Some of the views expressed in the following notes on newly approved products should be regarded as preliminary, as there may have been limited published data at the time of publication, and little experience in Australia of their safety or efficacy. However, the Editorial Executive Committee believes that comments made in good faith at an early stage may still be of value. Before new drugs are prescribed, the Committee believes it is important that more detailed information is obtained from the manufacturer's approved product information, a drug information centre or some other appropriate source.

Dilaudid (Knoll)
2 mg, 4 mg and 8 mg tablets
oral solution containing 1 mg/mL
ampoules containing 2 mg/mL, 10 mg/mL and 50 mg/5 mL
vials containing 500 mg/50 mL
Approved indication: moderate to severe pain
Australian Medicines Handbook Section 3.2

Hydromorphone is an opioid analgesic.1 It has been available overseas for a long time, but has not been marketed in Australia for many years.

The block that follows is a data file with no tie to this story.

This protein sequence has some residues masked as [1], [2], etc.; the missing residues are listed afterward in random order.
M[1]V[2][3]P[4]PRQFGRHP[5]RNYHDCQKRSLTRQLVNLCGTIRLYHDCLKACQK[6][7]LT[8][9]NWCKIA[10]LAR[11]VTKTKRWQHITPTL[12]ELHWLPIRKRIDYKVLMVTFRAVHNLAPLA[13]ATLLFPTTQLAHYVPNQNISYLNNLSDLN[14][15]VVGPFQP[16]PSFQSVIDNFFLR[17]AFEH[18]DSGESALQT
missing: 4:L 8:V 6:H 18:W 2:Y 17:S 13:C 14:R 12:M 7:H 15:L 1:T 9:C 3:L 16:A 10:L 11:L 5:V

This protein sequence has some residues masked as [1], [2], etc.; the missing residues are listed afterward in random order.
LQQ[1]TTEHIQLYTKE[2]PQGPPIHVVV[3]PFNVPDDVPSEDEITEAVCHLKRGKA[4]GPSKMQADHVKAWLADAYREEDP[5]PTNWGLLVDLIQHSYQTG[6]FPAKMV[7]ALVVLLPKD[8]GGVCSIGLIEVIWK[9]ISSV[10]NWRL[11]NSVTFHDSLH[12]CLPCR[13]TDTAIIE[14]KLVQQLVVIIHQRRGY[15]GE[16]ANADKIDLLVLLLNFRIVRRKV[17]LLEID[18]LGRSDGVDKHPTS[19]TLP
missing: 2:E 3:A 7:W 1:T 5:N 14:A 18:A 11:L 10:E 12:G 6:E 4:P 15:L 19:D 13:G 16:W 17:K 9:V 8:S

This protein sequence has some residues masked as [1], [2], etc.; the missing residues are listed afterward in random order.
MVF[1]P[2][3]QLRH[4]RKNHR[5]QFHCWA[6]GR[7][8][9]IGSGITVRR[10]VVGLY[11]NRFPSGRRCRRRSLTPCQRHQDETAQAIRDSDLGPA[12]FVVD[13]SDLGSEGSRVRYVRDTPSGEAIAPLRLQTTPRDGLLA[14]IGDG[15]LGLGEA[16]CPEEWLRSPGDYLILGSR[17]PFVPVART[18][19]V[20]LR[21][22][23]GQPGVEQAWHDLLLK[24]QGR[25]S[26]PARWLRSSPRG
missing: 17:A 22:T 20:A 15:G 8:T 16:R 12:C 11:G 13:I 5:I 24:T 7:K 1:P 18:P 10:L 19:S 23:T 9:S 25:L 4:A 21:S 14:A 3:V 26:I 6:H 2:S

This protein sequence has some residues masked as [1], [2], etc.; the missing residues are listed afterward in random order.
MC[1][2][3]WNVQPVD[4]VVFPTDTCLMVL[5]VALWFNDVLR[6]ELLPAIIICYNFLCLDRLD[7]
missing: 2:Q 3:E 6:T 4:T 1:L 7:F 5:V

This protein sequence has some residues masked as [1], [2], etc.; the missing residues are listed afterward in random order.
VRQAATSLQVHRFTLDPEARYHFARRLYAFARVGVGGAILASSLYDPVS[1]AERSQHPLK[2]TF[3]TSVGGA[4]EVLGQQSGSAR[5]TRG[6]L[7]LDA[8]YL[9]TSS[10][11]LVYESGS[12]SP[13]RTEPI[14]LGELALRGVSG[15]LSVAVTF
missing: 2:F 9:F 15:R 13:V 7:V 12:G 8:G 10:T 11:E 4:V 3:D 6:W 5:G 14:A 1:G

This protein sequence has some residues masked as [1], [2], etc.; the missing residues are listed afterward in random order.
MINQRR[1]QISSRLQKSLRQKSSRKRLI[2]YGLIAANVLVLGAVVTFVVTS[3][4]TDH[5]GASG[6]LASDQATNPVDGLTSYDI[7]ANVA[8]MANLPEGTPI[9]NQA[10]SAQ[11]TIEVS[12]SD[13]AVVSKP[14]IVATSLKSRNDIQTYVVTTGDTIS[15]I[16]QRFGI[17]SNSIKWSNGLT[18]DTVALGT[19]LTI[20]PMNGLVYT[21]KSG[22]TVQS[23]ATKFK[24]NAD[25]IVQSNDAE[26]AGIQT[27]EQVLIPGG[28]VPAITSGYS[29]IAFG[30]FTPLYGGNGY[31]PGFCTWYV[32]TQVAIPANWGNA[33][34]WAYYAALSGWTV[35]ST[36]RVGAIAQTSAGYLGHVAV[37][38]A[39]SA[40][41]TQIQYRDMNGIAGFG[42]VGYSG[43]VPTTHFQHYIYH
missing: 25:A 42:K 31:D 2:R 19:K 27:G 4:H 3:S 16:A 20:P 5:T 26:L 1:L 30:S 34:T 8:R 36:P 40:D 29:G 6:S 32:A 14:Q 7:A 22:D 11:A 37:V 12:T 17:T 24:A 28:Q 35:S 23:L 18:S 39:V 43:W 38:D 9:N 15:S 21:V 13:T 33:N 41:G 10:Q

Patients with chronic cancer pain, requiring an opioid analgesic, may tolerate one opioid better than another. Hydromorphone may be an alternative analgesic for patients troubled by the adverse effects of morphine.

Oral hydromorphone is rapidly absorbed, but first-pass metabolism reduces the bioavailability to 25%. The drug is rapidly and widely distributed throughout the body. Most of the absorbed dose is metabolised, so hydromorphone is contraindicated in hepatic impairment. As the major metabolite is excreted in the urine, the drug is also contraindicated in renal impairment. As the half-life of hydromorphone is 2-3 hours, the dose can be rapidly titrated.

The recommended starting dose for oral treatment is 2-4 mg every four hours. A daily oral dose of hydromorphone 6.5-7.5 mg is equivalent to 40-60 mg of morphine or 10-20 mg of methadone. An intramuscular or subcutaneous dose of hydromorphone 1.3-2.0 mg is equivalent to 10 mg of morphine or methadone. A high potency formulation is available for use in narcotic-tolerant patients; this should not be confused with the standard parenteral formulation as an overdose may result.

The adverse effects of hydromorphone resemble those of other opioids, e.g. dry mouth, dizziness, nausea and vomiting. Patients become dependent on hydromorphone, if it is taken regularly, within a few weeks. Tolerance can also be expected. Sudden withdrawal of treatment can cause a withdrawal syndrome.